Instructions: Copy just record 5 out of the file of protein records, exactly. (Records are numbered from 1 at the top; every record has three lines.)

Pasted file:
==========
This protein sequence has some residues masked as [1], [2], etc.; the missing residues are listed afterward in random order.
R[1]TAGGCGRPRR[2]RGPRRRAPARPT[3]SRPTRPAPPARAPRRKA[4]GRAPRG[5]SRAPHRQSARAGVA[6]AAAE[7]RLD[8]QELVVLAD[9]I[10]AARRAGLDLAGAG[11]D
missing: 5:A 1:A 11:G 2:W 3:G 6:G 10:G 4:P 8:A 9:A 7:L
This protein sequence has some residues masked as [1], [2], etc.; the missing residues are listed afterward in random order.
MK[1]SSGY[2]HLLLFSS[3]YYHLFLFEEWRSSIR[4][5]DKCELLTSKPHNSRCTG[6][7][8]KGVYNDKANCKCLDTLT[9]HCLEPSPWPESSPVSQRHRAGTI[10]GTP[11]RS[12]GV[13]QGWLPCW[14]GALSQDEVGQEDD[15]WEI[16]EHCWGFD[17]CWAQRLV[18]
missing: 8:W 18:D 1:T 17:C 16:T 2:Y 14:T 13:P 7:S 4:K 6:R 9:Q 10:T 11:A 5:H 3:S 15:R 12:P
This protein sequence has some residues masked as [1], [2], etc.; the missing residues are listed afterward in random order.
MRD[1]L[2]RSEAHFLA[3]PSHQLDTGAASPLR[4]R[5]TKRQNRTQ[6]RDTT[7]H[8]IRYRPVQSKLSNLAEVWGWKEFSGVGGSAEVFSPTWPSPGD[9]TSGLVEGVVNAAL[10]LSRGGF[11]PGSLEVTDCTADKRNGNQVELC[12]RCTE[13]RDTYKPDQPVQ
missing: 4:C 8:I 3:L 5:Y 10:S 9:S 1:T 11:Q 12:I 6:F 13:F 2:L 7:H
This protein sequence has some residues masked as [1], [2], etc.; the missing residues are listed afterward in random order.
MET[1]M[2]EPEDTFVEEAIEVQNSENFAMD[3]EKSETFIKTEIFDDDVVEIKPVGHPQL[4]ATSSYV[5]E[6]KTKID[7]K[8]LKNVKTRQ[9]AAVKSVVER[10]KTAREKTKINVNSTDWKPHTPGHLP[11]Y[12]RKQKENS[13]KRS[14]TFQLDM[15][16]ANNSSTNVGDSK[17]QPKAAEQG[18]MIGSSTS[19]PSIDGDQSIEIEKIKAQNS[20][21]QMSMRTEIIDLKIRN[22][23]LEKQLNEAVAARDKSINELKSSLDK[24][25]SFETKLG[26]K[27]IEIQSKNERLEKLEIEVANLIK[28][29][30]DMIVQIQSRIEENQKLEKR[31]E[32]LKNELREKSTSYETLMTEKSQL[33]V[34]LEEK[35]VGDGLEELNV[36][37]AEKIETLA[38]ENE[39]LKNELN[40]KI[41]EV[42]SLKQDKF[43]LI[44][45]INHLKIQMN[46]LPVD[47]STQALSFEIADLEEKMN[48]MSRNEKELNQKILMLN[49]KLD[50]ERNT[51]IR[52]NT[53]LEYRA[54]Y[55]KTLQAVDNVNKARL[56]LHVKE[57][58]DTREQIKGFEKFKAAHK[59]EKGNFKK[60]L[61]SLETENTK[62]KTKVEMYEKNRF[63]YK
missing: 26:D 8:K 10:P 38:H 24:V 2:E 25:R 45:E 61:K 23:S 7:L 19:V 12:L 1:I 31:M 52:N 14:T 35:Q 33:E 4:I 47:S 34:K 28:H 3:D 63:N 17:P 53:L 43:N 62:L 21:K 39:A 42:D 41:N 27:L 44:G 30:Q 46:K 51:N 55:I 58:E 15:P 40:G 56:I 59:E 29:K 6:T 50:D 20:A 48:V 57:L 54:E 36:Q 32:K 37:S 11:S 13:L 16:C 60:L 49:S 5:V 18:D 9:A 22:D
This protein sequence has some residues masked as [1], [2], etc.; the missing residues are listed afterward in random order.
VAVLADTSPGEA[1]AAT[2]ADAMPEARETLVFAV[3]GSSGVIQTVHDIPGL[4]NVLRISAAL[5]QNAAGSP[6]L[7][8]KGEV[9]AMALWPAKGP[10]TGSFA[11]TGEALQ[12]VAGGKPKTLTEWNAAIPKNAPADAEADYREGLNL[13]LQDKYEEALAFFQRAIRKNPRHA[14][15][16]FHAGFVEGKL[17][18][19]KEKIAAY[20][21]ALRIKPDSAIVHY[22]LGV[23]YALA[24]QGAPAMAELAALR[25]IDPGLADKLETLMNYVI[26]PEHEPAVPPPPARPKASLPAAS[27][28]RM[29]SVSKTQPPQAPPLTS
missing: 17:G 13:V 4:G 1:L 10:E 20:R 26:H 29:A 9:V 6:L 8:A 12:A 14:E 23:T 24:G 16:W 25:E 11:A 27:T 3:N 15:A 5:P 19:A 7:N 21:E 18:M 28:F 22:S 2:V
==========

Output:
This protein sequence has some residues masked as [1], [2], etc.; the missing residues are listed afterward in random order.
VAVLADTSPGEA[1]AAT[2]ADAMPEARETLVFAV[3]GSSGVIQTVHDIPGL[4]NVLRISAAL[5]QNAAGSP[6]L[7][8]KGEV[9]AMALWPAKGP[10]TGSFA[11]TGEALQ[12]VAGGKPKTLTEWNAAIPKNAPADAEADYREGLNL[13]LQDKYEEALAFFQRAIRKNPRHA[14][15][16]FHAGFVEGKL[17][18][19]KEKIAAY[20][21]ALRIKPDSAIVHY[22]LGV[23]YALA[24]QGAPAMAELAALR[25]IDPGLADKLETLMNYVI[26]PEHEPAVPPPPARPKASLPAAS[27][28]RM[29]SVSKTQPPQAPPLTS
missing: 17:G 13:V 4:G 1:L 10:E 20:R 26:H 29:A 9:V 6:L 8:A 12:A 14:E 23:T 24:G 16:W 25:E 11:A 27:T 3:N 15:A 5:P 19:A 7:N 21:E 18:M 28:F 22:S 2:V